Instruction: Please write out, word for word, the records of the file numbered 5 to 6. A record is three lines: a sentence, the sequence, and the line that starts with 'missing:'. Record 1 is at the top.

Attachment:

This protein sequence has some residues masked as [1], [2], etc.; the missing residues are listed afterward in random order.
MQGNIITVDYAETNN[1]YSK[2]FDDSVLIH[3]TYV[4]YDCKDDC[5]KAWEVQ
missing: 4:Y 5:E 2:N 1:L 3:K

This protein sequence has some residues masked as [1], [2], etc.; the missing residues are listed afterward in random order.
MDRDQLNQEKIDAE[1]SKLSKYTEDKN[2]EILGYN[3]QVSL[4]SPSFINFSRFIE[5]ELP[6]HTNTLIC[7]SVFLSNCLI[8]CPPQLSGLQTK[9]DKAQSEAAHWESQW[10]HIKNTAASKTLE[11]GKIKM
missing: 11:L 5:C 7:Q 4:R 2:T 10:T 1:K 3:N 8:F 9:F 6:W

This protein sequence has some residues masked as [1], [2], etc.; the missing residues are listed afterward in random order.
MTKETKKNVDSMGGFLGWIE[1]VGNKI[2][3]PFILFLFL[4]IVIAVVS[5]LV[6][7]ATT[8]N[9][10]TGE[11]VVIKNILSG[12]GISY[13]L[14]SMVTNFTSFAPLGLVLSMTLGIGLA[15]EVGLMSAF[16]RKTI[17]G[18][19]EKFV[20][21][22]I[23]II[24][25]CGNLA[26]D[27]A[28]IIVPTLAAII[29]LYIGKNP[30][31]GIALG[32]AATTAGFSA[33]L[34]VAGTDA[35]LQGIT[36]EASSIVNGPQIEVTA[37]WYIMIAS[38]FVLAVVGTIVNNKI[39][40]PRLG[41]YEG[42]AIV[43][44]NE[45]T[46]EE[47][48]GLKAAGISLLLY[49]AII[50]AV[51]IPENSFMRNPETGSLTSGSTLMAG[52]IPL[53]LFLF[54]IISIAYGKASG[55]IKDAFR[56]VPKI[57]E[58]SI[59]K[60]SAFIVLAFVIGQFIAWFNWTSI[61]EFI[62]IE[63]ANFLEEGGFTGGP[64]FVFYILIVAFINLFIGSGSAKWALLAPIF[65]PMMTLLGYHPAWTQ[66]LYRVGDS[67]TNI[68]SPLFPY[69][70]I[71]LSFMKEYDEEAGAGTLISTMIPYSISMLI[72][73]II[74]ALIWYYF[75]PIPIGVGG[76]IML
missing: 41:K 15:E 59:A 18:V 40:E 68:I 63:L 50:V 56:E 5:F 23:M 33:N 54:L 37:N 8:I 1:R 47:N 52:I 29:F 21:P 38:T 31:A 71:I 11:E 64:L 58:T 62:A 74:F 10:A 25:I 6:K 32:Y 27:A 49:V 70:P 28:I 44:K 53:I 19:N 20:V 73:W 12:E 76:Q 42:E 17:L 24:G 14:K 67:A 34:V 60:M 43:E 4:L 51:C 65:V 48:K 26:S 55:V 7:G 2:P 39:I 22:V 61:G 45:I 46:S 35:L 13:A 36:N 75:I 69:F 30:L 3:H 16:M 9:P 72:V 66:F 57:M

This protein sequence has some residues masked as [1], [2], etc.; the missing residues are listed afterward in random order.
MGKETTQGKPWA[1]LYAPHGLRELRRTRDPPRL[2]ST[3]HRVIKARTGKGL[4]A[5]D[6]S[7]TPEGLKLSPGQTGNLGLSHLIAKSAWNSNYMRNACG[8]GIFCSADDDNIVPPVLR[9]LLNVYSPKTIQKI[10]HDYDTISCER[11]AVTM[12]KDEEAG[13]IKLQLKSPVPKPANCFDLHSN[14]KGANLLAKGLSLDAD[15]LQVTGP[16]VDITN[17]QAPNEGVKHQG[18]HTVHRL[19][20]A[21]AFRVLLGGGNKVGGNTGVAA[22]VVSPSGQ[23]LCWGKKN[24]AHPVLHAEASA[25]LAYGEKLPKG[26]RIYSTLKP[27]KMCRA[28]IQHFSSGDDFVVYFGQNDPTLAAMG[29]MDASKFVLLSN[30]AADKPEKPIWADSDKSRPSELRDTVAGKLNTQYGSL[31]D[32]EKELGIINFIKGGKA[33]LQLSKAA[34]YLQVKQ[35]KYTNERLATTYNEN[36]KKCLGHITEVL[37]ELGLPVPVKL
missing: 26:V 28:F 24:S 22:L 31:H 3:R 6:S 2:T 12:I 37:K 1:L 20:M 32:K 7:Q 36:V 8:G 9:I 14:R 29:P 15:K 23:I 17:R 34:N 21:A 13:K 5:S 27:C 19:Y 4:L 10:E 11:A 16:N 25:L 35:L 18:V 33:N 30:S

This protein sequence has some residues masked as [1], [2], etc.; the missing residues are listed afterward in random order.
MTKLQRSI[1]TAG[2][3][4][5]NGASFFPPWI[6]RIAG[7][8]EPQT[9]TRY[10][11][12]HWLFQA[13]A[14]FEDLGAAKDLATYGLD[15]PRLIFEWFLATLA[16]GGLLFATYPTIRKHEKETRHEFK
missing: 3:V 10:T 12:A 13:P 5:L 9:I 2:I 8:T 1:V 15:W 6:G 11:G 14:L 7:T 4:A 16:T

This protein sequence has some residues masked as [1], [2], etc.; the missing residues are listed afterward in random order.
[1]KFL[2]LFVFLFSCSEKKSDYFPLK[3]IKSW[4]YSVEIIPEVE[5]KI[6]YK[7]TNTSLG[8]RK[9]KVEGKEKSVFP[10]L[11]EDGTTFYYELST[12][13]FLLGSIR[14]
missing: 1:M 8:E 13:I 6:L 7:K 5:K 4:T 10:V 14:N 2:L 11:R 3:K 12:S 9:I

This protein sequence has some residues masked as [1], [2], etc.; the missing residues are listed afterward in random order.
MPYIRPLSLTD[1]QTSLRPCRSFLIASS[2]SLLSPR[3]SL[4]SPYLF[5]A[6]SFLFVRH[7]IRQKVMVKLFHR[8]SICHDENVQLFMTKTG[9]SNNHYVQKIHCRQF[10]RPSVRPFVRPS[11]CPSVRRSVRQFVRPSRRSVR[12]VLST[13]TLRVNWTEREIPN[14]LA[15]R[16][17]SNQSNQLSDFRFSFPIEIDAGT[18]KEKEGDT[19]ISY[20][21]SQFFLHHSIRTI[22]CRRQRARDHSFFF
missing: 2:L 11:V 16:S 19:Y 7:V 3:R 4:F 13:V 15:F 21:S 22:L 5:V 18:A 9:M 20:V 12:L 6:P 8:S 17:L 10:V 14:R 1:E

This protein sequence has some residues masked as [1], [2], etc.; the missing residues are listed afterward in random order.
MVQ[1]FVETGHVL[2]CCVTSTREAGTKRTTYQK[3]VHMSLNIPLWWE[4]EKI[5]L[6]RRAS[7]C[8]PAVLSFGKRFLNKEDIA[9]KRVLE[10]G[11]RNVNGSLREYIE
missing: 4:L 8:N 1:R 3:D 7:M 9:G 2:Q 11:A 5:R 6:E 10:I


This protein sequence has some residues masked as [1], [2], etc.; the missing residues are listed afterward in random order.
MTKLQRSI[1]TAG[2][3][4][5]NGASFFPPWI[6]RIAG[7][8]EPQT[9]TRY[10][11][12]HWLFQA[13]A[14]FEDLGAAKDLATYGLD[15]PRLIFEWFLATLA[16]GGLLFATYPTIRKHEKETRHEFK
missing: 3:V 10:T 12:A 13:P 5:L 9:I 2:I 8:T 1:V 15:W 6:G 11:G 14:L 7:T 4:A 16:T

This protein sequence has some residues masked as [1], [2], etc.; the missing residues are listed afterward in random order.
[1]KFL[2]LFVFLFSCSEKKSDYFPLK[3]IKSW[4]YSVEIIPEVE[5]KI[6]YK[7]TNTSLG[8]RK[9]KVEGKEKSVFP[10]L[11]EDGTTFYYELST[12][13]FLLGSIR[14]
missing: 1:M 8:E 13:I 6:L 7:K 5:K 4:T 10:V 14:N 2:L 11:R 3:K 12:S 9:I